There is something unique about the hypothesis of anthropogenic climate change. For one thing, carbon dioxide is only a pollutant at the scale of the planet. It is only a pollutant when it changes the overall absorption of heat in the atmosphere. This effect is not without parallel (ozone-damaging refrigerants also qualify), but the volume of emissions and the magnitude of the problems caused introduce a sharp historical discontinuity. Human activity may have started this process, but at this point we are just along for the ride with, at best, a sinking premonition of how things might turn out. The event of climate change thus takes the form of a speculative question. As hypothesis—not as established, authoritative fact—climate change set off a flurry of novel research, open-ended sci-fi imaginings, and apocalyptic fantasies about the end of civilization. The fossil fuel companies were among the first to act decisively in the face of this new threat—to defend themselves, of course! But even the sober-minded United Nations negotiations tend to view climate futures as a matter of open-ended possibilities, not totalizing fact. Tracing carbon’s inexorable rise, the Keeling Curve thus invites an imagination of environment in which Earth’s surface is transformed in ways that no one, really, can yet get a grip on.
The matter of carbon traded in carbon markets cannot be reduced to substantialist features of a compressible gas. What matters, and what has financial value on the carbon markets, is the contribution of several greenhouse gases to overall planetary warming. This value is assimilated into a common metric, CO2-equivalent, which is a measure of the incremental anthropogenic contribution to global warming. In Beijing, a bevy of actors are designing carbon data platforms that attempt to map and track carbon emissions systematically across sectors of the Chinese economy (Whitington, forthcoming). Configuring this unique historical conjuncture, carbon is quite literally a metric of the human.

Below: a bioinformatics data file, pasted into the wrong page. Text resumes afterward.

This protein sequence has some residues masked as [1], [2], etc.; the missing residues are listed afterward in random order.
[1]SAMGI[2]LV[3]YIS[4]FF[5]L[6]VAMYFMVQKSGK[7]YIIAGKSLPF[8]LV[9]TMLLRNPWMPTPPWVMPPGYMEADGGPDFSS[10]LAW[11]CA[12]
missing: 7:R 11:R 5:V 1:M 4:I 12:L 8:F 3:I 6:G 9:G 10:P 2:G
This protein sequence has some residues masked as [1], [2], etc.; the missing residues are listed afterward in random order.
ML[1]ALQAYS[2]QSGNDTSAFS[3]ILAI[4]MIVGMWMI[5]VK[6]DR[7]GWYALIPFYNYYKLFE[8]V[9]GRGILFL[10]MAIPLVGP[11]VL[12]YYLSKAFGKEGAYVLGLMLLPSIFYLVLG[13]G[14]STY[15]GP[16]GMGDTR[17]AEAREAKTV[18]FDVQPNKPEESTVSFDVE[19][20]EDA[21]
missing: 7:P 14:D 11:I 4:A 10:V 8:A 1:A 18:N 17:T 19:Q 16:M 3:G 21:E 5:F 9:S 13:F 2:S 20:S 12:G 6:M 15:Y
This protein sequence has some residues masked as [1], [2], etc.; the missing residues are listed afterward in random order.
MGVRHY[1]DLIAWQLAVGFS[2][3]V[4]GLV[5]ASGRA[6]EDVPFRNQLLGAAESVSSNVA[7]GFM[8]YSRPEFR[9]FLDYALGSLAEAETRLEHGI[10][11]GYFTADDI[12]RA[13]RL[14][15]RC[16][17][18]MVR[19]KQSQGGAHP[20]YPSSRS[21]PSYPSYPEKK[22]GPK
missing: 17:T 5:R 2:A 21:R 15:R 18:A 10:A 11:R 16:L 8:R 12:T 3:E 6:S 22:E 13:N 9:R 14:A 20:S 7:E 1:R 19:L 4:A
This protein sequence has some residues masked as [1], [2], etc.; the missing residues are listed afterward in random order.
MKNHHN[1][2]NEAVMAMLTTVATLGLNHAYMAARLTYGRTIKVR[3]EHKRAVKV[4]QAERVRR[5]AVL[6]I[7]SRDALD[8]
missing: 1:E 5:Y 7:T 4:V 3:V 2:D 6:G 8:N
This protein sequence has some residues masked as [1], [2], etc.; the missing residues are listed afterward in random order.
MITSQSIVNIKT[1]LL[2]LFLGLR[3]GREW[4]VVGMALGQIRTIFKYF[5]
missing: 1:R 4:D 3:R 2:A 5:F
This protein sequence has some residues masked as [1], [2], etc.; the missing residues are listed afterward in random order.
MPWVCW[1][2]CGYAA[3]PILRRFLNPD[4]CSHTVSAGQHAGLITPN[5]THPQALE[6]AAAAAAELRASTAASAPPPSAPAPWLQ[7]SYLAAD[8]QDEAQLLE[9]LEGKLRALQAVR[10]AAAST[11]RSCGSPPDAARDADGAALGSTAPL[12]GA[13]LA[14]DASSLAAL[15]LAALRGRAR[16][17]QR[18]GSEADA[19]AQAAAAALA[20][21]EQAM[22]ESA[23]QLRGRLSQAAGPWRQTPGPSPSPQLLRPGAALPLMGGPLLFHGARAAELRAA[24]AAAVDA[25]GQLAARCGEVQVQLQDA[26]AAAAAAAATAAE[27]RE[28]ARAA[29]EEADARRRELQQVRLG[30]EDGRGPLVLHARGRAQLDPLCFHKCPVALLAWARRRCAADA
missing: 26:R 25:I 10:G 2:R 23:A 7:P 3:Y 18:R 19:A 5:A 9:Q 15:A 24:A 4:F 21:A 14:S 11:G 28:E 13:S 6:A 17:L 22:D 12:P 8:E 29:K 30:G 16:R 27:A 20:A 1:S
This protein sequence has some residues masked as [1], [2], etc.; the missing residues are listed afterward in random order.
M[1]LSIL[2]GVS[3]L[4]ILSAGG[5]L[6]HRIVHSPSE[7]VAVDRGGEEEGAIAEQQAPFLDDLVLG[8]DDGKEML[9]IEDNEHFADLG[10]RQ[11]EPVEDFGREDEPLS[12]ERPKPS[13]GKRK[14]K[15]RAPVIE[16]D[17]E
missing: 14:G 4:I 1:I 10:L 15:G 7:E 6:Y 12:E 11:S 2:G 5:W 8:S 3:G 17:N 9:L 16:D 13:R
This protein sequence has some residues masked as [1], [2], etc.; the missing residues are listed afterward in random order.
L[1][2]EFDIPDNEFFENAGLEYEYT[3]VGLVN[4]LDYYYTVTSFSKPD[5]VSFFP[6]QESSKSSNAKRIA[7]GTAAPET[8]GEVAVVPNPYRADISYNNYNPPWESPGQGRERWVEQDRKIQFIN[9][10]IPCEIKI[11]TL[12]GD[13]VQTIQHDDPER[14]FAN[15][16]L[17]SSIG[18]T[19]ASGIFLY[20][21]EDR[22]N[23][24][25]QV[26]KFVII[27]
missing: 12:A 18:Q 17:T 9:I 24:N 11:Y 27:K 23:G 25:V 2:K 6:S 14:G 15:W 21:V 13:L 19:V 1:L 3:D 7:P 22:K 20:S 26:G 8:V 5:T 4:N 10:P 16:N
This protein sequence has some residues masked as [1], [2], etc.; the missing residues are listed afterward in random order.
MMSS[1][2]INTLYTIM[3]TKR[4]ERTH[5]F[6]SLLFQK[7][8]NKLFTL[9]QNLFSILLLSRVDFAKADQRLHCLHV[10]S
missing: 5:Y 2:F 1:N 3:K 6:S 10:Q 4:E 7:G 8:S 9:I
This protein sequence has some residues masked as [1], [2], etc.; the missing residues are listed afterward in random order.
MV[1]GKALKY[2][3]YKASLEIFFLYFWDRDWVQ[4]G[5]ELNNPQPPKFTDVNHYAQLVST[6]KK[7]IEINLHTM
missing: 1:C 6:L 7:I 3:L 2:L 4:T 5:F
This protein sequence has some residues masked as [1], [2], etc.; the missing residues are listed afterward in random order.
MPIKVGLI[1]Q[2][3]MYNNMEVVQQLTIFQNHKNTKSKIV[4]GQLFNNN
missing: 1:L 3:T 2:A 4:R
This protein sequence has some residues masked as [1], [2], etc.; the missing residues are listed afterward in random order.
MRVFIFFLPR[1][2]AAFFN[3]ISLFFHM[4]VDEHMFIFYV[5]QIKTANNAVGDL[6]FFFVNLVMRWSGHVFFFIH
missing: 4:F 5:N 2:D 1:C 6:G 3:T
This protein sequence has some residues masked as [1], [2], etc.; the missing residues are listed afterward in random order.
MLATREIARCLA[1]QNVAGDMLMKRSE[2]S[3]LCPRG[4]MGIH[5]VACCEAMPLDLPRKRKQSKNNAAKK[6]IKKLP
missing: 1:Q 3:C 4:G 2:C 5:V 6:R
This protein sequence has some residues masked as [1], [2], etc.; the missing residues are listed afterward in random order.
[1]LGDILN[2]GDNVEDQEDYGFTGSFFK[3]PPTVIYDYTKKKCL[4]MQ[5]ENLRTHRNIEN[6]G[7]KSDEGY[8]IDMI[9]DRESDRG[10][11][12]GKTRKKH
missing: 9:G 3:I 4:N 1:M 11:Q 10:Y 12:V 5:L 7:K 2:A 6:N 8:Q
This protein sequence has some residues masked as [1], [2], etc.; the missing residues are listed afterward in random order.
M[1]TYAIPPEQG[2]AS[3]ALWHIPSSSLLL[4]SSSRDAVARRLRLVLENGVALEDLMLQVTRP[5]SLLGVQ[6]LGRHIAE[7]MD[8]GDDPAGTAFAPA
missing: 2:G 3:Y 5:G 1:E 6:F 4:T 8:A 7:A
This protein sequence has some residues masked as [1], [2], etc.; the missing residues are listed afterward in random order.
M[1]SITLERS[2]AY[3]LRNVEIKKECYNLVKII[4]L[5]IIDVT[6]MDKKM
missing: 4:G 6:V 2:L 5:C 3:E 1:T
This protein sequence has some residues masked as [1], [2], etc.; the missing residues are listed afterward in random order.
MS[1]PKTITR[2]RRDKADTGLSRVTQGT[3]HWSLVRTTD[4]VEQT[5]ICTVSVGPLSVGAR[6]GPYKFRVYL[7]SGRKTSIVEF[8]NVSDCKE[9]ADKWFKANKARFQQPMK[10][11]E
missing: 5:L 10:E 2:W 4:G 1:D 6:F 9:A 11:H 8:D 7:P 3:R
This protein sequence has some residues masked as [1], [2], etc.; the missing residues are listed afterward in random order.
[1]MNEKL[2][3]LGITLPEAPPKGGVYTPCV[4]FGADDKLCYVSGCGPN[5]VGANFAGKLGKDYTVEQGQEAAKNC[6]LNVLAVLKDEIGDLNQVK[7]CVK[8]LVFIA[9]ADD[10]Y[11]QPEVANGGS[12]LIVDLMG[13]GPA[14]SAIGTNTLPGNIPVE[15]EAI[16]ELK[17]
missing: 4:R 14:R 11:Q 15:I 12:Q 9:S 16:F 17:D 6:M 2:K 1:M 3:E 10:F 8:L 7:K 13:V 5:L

No one knows what it will mean to curtail fossil energy use in the world’s economy. But no one knows what a future of unabated planetary warming will look like either. The counterpoint of carbon is the atmosphere itself, taken as a regulatory object and as the very medium in which much of life exists. Glimmers of many possible futures present themselves, inviting guesswork and grand postulates. From a certain perspective, the decarbonization of the economy is a radical historical potential. Even if unlikely, the fact that it is being debated actively by corporate boards and is the subject of several global political agreements shows the dynamism and open-endedness of climate change futures. There is a long history to the collective exploration of potential carbon futures, and yet this history of the indefinite future is only beginning. One way or another, we will continue to learn more about the role of carbon in the atmosphere than anyone ever expected.
Edwards, Paul. 2010. A Vast Machine: Computer Models, Climate Data, and the Politics of Global Warming. Cambridge, Mass.: MIT Press.
Haraway, Donna. 2015. “Anthropocene, Capitalocene, Plantationocene, Chthulucene: Making Kin.” Environmental Humanities 6: 159–65.
Whitington, Jerome. Forthcoming. “Carbon as a Metric of the Human.” Political and Legal Anthropology Review 39, no. 1.